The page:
For Stephen Scheinthal ’87 and Michelle Butensky Scheinthal ’86, Brandeis is a family affair
By Emily Evans
Credit Billy Joel and Brandeis for bringing Stephen Scheinthal ’87, P’16, P’16, and Michelle Butensky Scheinthal ’86, P’16, P’16 together.
In 1983, the pair was introduced by a mutual friend while working at a Jewish day camp the summer before Stephen arrived at Brandeis and just after Michelle, a year older, had completed her freshman year. They had no idea then that the University would become such a major part of their love story – and the Scheinthal family story.
Just as their matchmaking friend expected, once the two Billy Joel fans were united at Brandeis, friendship came easily, and they soon began dating.
A year after Stephen graduated, in the fall of 1988, he surprised Michelle by taking her back to visit Brandeis and proposing on the Massell Bridge. They have continued to visit the campus almost every year since; at first to reminisce, more recently because two of their three children are now Brandeisians themselves.
Though mom and dad say that Ari ’16 and Gabi ’16 (left) have enjoyed a different college experience than they did in the ’80s, it seems that the true essence of Brandeis has remained the same.
“Our sons’ majors are different than ours, so that changes their circle of friends. New buildings have gone up, locations of offices are different, and dining halls have undergone renovations,” says Michelle, a psychology major. “But really, the fabric of a Brandeis education – the connectivity with your professors, the classes that expand your view, the phenomenal mentoring – is the same. The boys have matured in ways I always wanted them to while at Brandeis.”
It’s no coincidence that two of the three Scheinthal triplets are Brandeisians.
“I have to say, we kind of stacked the deck,” Michelle says with a laugh. “Stephen and I so loved Brandeis and Boston. We made a deliberate effort once the kids were born to visit for a long weekend practically every year, to immerse them in the culture and make sure they felt comfortable.”
Gabi, Ari and third brother Eitan were all accepted to Brandeis. But Eitan, who Michelle calls the rebel of the family, ultimately felt that although Brandeis was home, he should step out of his comfort zone and go to Tufts. (He still spends many weekends visiting his brothers at Brandeis.)
Eitan is occasionally the subject of light-hearted teasing for not embracing the family legacy. The jokes are all in good fun, and Eitan reacts with grace.
“Our closest family friends went to Brandeis, and two of their three sons did, too,” Michelle says. “Now their family addresses holiday cards or birth announcements to the four of us, leaving Eitan out.”
As the parents of current students, Michelle and Stephen have happily discovered that Brandeis continues to offer a top-notch education in a supportive learning environment.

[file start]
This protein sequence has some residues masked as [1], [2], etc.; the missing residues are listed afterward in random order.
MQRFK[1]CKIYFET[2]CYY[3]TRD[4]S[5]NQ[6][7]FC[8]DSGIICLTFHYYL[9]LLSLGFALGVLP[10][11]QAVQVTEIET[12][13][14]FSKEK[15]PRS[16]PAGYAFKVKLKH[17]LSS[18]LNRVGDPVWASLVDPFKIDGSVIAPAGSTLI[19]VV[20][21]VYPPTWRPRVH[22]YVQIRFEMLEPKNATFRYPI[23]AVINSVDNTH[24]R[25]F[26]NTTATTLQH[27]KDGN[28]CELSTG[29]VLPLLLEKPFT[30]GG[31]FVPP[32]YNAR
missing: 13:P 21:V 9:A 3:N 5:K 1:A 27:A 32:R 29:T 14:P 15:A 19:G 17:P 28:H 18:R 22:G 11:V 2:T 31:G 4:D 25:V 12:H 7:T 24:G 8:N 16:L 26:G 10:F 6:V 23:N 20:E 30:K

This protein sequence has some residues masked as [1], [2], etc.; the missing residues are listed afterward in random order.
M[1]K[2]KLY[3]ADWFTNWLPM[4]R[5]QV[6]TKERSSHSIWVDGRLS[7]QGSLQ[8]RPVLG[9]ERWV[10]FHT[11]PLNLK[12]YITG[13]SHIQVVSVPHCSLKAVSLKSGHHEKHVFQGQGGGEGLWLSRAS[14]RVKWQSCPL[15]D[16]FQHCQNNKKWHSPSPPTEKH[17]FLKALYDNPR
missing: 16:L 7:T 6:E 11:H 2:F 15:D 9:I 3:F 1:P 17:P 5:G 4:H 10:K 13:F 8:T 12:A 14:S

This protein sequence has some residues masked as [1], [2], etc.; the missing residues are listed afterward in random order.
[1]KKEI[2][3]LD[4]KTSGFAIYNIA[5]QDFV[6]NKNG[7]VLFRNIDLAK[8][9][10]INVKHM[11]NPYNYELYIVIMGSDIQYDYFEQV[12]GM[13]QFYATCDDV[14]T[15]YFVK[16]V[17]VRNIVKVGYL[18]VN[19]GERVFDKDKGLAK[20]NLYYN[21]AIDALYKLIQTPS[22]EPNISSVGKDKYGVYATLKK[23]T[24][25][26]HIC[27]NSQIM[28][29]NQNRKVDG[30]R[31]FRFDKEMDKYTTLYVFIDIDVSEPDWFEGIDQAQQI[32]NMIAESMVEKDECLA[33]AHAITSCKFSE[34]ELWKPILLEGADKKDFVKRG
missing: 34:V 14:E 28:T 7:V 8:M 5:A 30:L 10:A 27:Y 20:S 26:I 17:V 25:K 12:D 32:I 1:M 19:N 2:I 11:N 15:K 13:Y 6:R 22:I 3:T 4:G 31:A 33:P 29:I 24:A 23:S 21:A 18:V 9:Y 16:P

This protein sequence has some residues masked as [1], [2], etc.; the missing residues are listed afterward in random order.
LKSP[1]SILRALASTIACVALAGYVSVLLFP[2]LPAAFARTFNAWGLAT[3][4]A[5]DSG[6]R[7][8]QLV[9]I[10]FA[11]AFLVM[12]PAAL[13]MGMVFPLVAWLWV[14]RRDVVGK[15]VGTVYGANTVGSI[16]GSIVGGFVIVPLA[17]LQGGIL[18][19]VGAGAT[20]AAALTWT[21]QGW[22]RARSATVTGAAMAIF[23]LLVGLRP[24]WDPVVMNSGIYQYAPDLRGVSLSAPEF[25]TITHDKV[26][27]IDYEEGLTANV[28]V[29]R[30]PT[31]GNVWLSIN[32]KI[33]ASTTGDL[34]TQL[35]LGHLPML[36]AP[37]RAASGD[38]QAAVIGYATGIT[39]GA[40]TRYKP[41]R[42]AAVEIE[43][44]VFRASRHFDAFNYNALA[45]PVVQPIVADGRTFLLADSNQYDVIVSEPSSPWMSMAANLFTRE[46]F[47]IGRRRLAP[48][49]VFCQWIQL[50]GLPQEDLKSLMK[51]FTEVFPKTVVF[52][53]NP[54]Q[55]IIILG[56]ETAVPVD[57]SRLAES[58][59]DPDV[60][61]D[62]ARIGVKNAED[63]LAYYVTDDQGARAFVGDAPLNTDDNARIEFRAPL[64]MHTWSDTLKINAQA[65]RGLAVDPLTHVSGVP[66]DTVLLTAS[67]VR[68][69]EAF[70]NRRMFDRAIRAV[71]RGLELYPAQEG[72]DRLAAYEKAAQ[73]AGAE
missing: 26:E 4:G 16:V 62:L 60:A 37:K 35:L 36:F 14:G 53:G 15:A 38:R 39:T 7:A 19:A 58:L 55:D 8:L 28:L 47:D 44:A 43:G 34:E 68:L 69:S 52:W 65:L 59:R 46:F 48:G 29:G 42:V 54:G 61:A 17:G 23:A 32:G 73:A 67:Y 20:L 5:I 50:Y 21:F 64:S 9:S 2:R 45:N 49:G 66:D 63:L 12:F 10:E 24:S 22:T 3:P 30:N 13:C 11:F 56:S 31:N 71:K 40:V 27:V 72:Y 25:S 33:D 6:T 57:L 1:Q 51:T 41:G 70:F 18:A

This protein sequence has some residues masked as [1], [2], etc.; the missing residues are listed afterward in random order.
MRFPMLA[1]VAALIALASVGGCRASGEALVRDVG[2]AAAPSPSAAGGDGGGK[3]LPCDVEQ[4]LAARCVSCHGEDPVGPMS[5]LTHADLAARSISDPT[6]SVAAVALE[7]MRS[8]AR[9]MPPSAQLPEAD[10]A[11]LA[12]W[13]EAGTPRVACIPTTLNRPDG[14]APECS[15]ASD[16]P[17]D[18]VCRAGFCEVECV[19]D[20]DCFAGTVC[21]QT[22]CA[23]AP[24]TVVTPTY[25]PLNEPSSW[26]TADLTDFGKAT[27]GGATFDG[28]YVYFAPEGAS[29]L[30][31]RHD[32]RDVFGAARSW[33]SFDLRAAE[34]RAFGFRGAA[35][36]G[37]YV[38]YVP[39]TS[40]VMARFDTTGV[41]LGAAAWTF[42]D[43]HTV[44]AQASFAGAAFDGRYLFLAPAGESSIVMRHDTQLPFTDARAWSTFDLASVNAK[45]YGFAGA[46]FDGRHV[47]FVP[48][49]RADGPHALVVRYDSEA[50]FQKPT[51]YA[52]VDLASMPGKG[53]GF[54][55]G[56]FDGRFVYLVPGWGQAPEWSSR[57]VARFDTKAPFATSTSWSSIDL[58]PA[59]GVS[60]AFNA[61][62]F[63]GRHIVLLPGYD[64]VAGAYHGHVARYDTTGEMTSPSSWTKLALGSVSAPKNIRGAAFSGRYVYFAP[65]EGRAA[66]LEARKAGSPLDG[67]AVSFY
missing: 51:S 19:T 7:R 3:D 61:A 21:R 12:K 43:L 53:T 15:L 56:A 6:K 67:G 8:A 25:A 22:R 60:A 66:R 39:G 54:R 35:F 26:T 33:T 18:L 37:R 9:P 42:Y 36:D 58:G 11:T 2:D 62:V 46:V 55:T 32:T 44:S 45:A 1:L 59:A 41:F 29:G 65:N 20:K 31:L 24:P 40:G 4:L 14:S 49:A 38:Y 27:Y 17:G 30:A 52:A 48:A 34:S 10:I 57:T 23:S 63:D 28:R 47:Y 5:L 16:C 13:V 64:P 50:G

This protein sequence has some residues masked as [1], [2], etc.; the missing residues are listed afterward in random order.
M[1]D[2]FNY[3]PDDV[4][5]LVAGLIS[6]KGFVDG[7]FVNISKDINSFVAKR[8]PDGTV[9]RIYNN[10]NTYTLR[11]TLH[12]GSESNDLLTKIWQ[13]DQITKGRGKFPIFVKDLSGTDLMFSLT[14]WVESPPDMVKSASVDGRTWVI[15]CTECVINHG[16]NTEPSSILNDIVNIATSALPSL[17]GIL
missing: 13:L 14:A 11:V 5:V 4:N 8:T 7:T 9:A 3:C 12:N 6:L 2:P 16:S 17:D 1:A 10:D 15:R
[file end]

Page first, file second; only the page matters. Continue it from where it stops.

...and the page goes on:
This support was particularly important when Gabi, like his father, wanted to combine his academic interests into a new major – technical theater. Thirty years prior, Stephen received tremendous assistance from Art Wingfield, the Nancy Lurie Marks Professor of Neuroscience, when he wanted to merge biology and psychiatry into a neuroscience major.
“Art has had a profound influence on my life, and that’s not an exaggeration,” says Stephen. “One of the wonderful things about Brandeis is that they listen. They really work with you to help you become who you’re supposed to become.”
Stephen says the lessons he learned – in and out of the classroom – have stayed with him. Now an expert on geriatric neurological psychiatry, he chairs the psychiatry department at the Rowan University School of Osteopathic Medicine. He also serves as president of American College of Osteopathic Neurology and Psychiatry.
“When I was admitted to medical school, Professor Wingfield told me to always remember the Brandeisian way of social justice,” Stephen remembers. “He told me I could make a lot of money in medicine, or I could be true to my roots and make a difference with my medical career. He wasn’t telling me what to do; he was pointing out that I had a choice.” Stephen credits his career to Wingfield’s mentorship, and feels a responsibility to give back to the next generation of physicians and leaders.
The Scheinthals have generously supported Brandeis through the years, making a gift to the Alumni Annual Fund every year since graduation.
When asked why they give back to Brandeis, Michelle and Stephen echoed each other’s thoughts:
“We run into Brandeis people all over,” says Michelle. “When you find out someone else went to Brandeis, it feels like instant family.”
Stephen agrees: “Brandeis is our home. We’re investing in the future. ‘Why wouldn’t you give back?’ is a better question.”